Here at the frontier, the leaves fall like rain. Although my neighbors are all barbarians, and you, you are a thousand miles away, there are still two cups at my table.

Ten thousand flowers in spring, the moon in autumn, a cool breeze in summer, snow in winter. If your mind isn't clouded by unnecessary things, this is the best season of your life.

~ Wu-men ~

Friday, September 29, 2006

Middle Age

Below is an except from a newspaper review of two movies, both of which, in their own way, have to do with becoming middle aged. If you click on the title of this post, you'll be directed to the full article.

I never intended to become middle-aged. Or at least, I figured that upon reaching that milestone of maturity, I'd know it and welcome it, and I'd be ready to embrace it with wisdom and grace. I certainly didn't expect to get sideswiped by the passage of time, knocked into a new demographic paradigm without having had the chance to carefully consider its implications. (Like, should I be eating more fiber?)

Fortunately, two movies arrived in Bay Area theaters this past weekend that provide unexpected insights into the process of growing old -- or growing older, anyway. Both center on Chinese men of a certain age who find themselves losing the things that mean most to them -- their self-respect, their sense of purpose, their families. Each flees the domestic disaster of his own making, hoping to leave bittersweet memories behind -- but ultimately returns from self-imposed exile, having learned that the only true solution to his heartache lies not abroad but within.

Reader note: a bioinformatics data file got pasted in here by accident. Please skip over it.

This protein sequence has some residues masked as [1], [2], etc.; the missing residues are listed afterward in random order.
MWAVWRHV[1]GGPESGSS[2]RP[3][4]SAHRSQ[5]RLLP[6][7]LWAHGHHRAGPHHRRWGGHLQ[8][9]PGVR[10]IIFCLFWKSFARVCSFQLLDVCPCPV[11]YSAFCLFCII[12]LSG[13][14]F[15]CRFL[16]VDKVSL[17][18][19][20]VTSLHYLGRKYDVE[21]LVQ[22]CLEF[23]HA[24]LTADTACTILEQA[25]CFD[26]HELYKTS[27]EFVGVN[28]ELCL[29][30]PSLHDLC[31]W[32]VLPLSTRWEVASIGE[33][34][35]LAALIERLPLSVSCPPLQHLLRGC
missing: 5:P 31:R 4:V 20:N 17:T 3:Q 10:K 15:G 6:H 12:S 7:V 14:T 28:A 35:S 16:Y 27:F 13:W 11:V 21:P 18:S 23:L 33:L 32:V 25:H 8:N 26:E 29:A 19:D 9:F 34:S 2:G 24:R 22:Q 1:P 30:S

You might guess that one of these films is Jet Li's latest -- and ostensibly, last -- martial arts epic, "Fearless," which opened over the weekend to a welcoming $11 million at the national box office. The other, however, might not be so instantly obvious. I'm talking about Georgia Lee's poignant and accomplished debut feature, "Red Doors," which premiered at two sold-out New York theaters a few weeks ago and last Friday expanded to L.A. and San Francisco.

"Doors" tells the story of Ed Wong (Tzi Ma), who has entered his golden years burdened by the feeling that he's become irrelevant in his own life and household. With no other hobby to keep him occupied, he spends hours each day copying childhood videos of his three adult daughters to more permanent archives on DVD. But the viewing of these nostalgic tapes only reminds him that the sweetness of those memories has faded from his life, that now he finds himself politely ignored -- or worse, casually dismissed -- by his family's female foursome, a cardinal example of the quaint Japanese slang term for retired men, sodaigomi (literally, "oversized garbage," like a broken refrigerator).

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